Moving Beyond the Basics

Making a Connection

October 20, 2016

As a caregiver, you may feel you’ve exhausted all the solutions and advice on the Internet and still be hungry to find more. I believe ubiquitous tools (like Facebook, Twitter, and Pinterest) can be helpful for finding quick solutions and identifying people who think like you.

But.

Once you’ve stopped the bleeding, you might start asking different questions.

While you may have started out wondering where can I get reliable information? eventually, those questions evolve into is this going to happen to me in 20 years?

Am I doing what I need to do to take care of myself?

If this is such a big problem, why aren’t there any solutions?

After putting in 3.5 years of caregiving, I was seriously worried about whether or not I was at a risk for Alzheimer’s and if there was anything I could do about my risk factors. From our press release today, more than 80 percent of trials are currently delayed or closed because researchers cannot find eligible patients. This problem is especially pronounced in Alzheimer’s disease where seven to ten million people are needed for registries to meet planned clinical trial enrollment requirements. Research has found only one-third of Alzheimer’s trials in a given year are able to find enough people to take part. Yet, in the words of UsAgainstAlzheimer’s Co-Founder and Chairman George Vradenburg, “the actions taken to date have not been commensurate with the growing threat presented by Alzheimer’s disease. Alzheimer’s is a cancer-sized challenge requiring a cancer-sized solution.”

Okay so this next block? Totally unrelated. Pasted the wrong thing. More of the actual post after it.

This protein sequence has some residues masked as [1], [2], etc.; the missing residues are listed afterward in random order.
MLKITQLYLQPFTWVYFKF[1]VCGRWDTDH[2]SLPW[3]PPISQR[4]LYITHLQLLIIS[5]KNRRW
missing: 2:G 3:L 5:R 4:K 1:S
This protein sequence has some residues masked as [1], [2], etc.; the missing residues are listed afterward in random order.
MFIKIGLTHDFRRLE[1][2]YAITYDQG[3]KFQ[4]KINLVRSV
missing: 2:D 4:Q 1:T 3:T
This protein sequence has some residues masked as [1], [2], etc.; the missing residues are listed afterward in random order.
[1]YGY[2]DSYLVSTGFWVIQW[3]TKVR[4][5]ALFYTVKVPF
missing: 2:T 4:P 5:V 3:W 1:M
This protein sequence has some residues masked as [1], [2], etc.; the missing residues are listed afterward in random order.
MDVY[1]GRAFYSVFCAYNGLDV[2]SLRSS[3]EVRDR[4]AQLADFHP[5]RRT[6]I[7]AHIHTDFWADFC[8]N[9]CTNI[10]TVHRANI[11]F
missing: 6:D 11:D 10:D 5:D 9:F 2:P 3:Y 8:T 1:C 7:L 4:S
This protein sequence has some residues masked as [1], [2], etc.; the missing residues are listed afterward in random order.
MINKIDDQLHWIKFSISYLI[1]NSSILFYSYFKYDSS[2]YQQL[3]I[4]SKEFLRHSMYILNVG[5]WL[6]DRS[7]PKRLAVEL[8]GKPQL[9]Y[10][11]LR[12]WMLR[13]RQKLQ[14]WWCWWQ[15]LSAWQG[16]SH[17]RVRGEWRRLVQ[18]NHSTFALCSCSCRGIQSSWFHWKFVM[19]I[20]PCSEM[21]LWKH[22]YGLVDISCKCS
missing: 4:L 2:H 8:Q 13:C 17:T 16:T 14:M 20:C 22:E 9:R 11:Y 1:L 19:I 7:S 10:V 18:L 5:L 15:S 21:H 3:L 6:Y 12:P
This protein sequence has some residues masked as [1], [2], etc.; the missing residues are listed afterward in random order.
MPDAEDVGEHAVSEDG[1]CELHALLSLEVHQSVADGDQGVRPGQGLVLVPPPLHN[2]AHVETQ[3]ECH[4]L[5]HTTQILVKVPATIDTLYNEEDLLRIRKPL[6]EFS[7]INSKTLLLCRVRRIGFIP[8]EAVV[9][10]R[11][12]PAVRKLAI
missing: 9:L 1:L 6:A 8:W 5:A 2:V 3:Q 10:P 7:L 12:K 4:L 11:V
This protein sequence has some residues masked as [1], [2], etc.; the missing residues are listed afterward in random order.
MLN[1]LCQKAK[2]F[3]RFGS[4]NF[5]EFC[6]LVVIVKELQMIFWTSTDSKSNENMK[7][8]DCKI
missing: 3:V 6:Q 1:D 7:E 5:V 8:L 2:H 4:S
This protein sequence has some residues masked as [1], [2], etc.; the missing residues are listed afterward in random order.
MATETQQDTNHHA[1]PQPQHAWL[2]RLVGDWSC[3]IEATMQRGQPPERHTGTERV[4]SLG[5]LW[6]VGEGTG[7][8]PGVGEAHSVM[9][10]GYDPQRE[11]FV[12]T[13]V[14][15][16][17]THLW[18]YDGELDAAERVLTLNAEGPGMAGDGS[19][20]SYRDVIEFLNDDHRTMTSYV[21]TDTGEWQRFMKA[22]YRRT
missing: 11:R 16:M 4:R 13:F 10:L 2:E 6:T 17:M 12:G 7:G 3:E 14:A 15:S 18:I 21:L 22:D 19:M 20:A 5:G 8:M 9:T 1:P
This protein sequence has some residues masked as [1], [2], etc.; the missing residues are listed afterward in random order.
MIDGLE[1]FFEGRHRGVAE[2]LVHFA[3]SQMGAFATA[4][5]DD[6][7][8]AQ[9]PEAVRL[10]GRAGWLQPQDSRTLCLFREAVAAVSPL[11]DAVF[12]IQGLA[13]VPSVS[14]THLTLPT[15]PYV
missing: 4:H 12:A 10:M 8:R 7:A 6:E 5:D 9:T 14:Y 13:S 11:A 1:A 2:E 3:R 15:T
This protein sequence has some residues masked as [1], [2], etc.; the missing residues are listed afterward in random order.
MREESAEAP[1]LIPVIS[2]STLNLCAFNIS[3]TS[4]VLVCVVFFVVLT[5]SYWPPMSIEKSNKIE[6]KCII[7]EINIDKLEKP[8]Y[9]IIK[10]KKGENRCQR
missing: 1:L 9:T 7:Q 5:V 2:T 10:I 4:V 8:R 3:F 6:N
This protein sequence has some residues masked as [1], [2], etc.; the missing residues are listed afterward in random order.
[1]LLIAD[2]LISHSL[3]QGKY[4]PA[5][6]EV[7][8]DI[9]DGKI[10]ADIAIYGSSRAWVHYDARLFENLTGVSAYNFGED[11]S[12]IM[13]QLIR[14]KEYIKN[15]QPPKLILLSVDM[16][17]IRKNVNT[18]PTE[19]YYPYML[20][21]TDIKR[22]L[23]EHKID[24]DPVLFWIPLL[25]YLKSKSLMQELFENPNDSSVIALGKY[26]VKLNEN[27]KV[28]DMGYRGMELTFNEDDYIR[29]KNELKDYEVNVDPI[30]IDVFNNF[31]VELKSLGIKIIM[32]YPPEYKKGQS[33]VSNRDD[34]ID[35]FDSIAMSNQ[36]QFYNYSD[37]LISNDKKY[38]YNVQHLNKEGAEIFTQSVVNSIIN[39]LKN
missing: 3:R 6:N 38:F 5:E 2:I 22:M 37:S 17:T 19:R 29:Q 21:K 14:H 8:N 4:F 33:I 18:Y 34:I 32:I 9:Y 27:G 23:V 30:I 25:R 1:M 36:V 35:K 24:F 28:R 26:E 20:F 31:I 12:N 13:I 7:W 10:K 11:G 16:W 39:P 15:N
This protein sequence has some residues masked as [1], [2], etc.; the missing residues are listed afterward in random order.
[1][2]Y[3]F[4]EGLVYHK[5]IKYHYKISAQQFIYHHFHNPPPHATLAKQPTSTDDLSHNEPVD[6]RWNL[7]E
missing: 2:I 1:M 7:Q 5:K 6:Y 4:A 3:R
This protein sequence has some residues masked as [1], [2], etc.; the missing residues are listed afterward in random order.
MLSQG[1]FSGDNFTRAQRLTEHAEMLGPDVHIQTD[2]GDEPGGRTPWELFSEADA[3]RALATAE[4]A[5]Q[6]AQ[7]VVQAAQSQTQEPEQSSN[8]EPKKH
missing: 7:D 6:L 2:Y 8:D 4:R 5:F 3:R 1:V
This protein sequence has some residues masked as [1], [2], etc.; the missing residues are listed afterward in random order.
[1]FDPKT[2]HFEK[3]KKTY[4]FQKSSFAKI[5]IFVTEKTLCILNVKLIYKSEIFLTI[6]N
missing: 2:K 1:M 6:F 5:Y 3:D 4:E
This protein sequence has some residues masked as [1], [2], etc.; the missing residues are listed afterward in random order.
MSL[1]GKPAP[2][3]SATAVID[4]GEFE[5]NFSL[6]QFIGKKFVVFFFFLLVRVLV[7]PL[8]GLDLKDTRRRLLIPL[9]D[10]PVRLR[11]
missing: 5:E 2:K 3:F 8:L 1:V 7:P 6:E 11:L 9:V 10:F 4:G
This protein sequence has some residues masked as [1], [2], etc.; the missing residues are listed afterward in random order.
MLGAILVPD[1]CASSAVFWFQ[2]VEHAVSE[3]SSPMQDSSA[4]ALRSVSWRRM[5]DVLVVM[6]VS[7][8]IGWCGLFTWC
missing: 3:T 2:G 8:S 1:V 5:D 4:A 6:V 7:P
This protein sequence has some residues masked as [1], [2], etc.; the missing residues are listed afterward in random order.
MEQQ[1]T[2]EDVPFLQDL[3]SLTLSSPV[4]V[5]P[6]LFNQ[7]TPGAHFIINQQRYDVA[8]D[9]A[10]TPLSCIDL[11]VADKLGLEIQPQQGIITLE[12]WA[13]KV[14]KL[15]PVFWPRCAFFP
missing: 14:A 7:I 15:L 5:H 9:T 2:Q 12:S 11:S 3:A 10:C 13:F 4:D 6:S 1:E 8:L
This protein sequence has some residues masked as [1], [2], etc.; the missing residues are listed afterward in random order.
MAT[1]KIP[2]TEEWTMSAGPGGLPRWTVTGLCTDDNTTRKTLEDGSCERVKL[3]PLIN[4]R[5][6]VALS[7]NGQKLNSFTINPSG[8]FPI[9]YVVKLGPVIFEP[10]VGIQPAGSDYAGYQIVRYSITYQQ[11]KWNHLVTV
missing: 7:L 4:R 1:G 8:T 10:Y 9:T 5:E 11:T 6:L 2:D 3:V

So, how do we change that?

AList1000.org

There are a lot of really smart Alzheimer’s advocates out there. These advocates are mobilizing to motivate people to take charge of their future. The advocates on the A-List are a self-identified, online Alzheimer’s disease advocate research network of the worried well. If you’re reading this article, you’re likely a worried well.

Worried wells are typically defined as those who:

  • are living with high familial risk
  • may or may not have memory loss
  • may or may not have a diagnosis of Alzheimer’s or another dementia
  • are a care partner of someone with dementia

The A-List motivates members of the worried well to use their collective voice to overcome scientific skepticism for the value of self-reported patient and caregiver information. They also work together to inform and advance research.

You may consider joining the A-List if you believe insights from your own experience with Alzheimer’s journey can help others, if you think we can help researchers find a cure faster or if you believe prevention and brain health matter (visit the A-List FAQ’s to learn more).

Is clinical research right for us?

Now that you’re thinking about participating in research, you may be thinking, is clinical research right for us? That’s a question we’ve had on our mind, too.

This week, we launched a tool to help you determine that. Our goal is to connect those worried about getting Alzheimer’s with those who are conducting research. Like all Roobrik tools, this assessment takes about 3-5 minutes to complete. At the end, you’ll know how and whether you want to participate in clinical research. We’ll even help connect you with trials who are looking for candidates like you.

I’m not currently caregiving, but know I will be a caregiver again. One day, someone will have to be my caregiver. In the meantime, I want to do whatever I can to help further research so there may be a cure for me or the person who provides care for me. I’m not going to find a cure for Alzheimer’s, but I can spend 20 minutes every couple of weeks participating in research to help someone else find the cure. I owe myself that.

Want to know more? Consider trying Is clinical research right for us? Or read the press release about the work we’re doing with our partners.

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